The unfinished square looks gleaming. To the east of the column stands Morley’s Hotel, a famous old London landmark where American tourists received ‘poor fare and enormous charges’, according to one account — the building is now South Africa House.

At the top, his gaze directed to the South-West, France and Cape Trafalgar itself, stands the 18ft sandstone statue of Lord Nelson, scourge of the French. But the landmark is a truncated version of what architect William Railton intended.

In October 2010 it was revealed that the original plan to honour this country’s most famous sea lord was itself a victim of early-Victorian budget cuts The story of the column’s conception and construction is a modern-sounding one of financial difficulties, rows over taste and artistic merit, public spending cuts and delays.

It was more than three decades after Nelson’s death at Trafalgar that the Government announced plans to erect a monument in the grand new square near Charing Cross.



Trafalgar Square before Nelson's Column


Even at the time, this delay was thought to be a disgrace. Immediately after his death at Trafalgar in 1805, there had been calls for a suitably impressive tribute in Central London. Smaller monuments had started to be built in different places — from the far west of Ireland to the Scottish Highlands.

A 143ft-high obelisk was put up on Glasgow Green in 1806 and the crew of HMS Victory raised the cash for Nelson’s Needle, a stone pillar on Portsdown Hill overlooking Portsmouth Harbour.

In London, the area around Charing Cross had mostly been a maze of ramshackle dwellings, alleyways and shops. In the 1820s, the Prince Regent engaged the landscape architect John Nash to design a square in the area to commemorate the Battle of Trafalgar.

By the 1830s, it had begun to take shape, with the new National Gallery built along the northern side of the quadrangle in the spot where the King’s Mews (stables for royal horses) had previously been located since the 13th century.

The centerpiece of the new square was to be the monument to Nelson. In 1838, a competition for the design was held and, out of 159 entries, Railton’s elegant, classic idea was chosen as the winner.

But state funds were tight, so most of the money for the memorial was raised through public subscription (the Tsar of Russia donated a quarter of the funds). Although enough money had been collected to begin construction by 1843, there were still insufficient funds to ensure completion of the monument.

A great public debate ensued, as people compared London unfavourably with capitals, such as Paris, for its shameful shortage of monuments and landmarks in honour of national heroes. What’s more, the French had lost at Trafalgar.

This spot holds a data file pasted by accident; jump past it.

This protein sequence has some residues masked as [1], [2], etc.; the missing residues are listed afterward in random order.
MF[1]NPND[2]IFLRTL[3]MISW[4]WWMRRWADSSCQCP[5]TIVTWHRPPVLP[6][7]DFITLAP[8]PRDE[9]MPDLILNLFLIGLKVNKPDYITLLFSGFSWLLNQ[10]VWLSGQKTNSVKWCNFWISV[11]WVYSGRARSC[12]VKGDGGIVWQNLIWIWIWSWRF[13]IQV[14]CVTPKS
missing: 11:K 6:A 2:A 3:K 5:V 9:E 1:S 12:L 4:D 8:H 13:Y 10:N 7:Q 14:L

In this atmosphere, failure to honour Nelson was not an option and the Government stepped in with a grant of £12,000. Even so, Lord Lincoln, who was in charge of the Office of Works and Buildings, wanted the costs trimmed. As a result, the original plans were downsized.





The column’s height was slashed by 30ft after the Victorian pioneers of today’s health and safety culture argued that the full 200ft was dangerously high. The idea of four stone lions was also ditched (Landseer’s bronze alternatives, modeled from a dead big cat from a zoo, were not added at the foot of the column until 1867), and the steps were removed.

The eventual cost of the memorial was £47,000 (the equivalent of £4 million today). Indeed, that seems relatively good value compared with some modern public monuments: the steel Arcelor Mittal Orbit observation tower planned for the 2012 Olympic site will cost around £20 million).

However, not everyone was impressed with the addition to London’s skyline and then, as now, new statues aroused controversy. The Times called it a ‘great national eyesore’ and one correspondent described it as a ‘monument of supreme endurance to our own bad taste’.

Mogg’s Guide To London said the monument was not ‘worthy of the hero’. The guide claimed that the French handled things better, as state funding guaranteed such works were suitably grand.

The Illustrated London News noted the ‘coarseness’ of the workmanship of Nelson’s statue, which, prior to it being erected atop the column was - for a short time in 1843 - displayed at ground level. More than 100,000 people paid to have a look.

Just before the sculptor Edward Hodges Baily’s statue was finally raised, 14 of the stonemasons who had worked on the column held a celebration dinner party at the top. Even then, The Times still thundered: ‘Trafalgar Square was too precious to have been thus confined to a set of bunglers, in order to enable them to play building columns.’